Dangerous by Design: The Most Unfriendly Pedestrian Places
Designs that ignore pedestrian safety are taking their toll on American cities as well as their pedestrians. Between 2000-2009, the number of pedestrian deaths in the U.S. was over 47,700, with an additional 688,000 injured. This means a pedestrian was hit by a car or truck every seven minutes.
Despite this statistic, very little attention and even fewer resources are targeted to alleviate the problem and focus on safe alternatives. Although the “accidents” are deemed as such, most of them have taken place along arterial roads that are dangerous by design. These streets are designed for speeding traffic and have little or no accommodations for people walking, using wheelchairs or riding bikes.
When roads are designed only for traffic, it creates a problem for those who are looking to use alternative methods of transportation. Another consideration is the “movement” movement, which aims to improve personal health by encouraging people to travel by foot or bicycle. As our country moves forward, advocates for pedestrian safety and alternative transportation are saying that pedestrian safety must be worked into transportation designs and funding must be provided for safer pathways. Learn more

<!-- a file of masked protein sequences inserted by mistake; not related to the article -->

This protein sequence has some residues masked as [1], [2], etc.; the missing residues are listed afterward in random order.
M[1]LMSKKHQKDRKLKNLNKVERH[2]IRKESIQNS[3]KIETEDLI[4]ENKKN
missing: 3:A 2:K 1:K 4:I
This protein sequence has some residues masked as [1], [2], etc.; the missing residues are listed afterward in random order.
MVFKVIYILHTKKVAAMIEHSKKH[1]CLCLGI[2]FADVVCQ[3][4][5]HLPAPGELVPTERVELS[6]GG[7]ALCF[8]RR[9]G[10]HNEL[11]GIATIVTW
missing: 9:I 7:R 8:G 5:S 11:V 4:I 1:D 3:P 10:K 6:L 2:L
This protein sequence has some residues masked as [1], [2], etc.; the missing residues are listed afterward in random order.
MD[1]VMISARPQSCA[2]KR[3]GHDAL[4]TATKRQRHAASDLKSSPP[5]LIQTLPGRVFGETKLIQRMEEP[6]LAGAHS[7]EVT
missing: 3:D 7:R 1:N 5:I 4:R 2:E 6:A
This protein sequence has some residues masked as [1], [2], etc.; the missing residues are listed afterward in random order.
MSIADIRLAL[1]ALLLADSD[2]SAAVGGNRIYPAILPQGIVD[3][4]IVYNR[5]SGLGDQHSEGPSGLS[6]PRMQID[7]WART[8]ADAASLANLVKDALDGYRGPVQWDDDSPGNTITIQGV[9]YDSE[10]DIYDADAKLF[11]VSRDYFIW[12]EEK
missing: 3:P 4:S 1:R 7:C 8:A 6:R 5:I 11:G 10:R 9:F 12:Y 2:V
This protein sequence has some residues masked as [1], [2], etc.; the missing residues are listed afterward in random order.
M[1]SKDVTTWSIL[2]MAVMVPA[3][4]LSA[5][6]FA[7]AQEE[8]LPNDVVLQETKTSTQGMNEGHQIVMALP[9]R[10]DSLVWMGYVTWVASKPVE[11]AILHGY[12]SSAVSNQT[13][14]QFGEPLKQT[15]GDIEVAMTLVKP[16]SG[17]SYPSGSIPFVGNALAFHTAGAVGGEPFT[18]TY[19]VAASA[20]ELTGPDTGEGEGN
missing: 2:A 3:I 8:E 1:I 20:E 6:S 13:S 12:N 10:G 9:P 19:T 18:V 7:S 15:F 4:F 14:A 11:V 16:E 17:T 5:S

The national report is available here.
The 10 most dangerous metro areas:
- Orlando-Kissimmee, FL
- Tampa-St. Petersburg-Clearwater, FL
- Jacksonville, FL
- Miami-Fort Lauderdale-Pompano Beach, FL
- Riverside-San Bernardino-Ontario, CA
- Las Vegas-Paradise, NV
- Memphis, TN-MS-AR
- Phoenix-Mesa-Scottsdale, AZ
- Houston-Sugar Land-Baytown, TX
- Dallas-Fort Worth-Arlington, TX
SOURCE: Transportation for America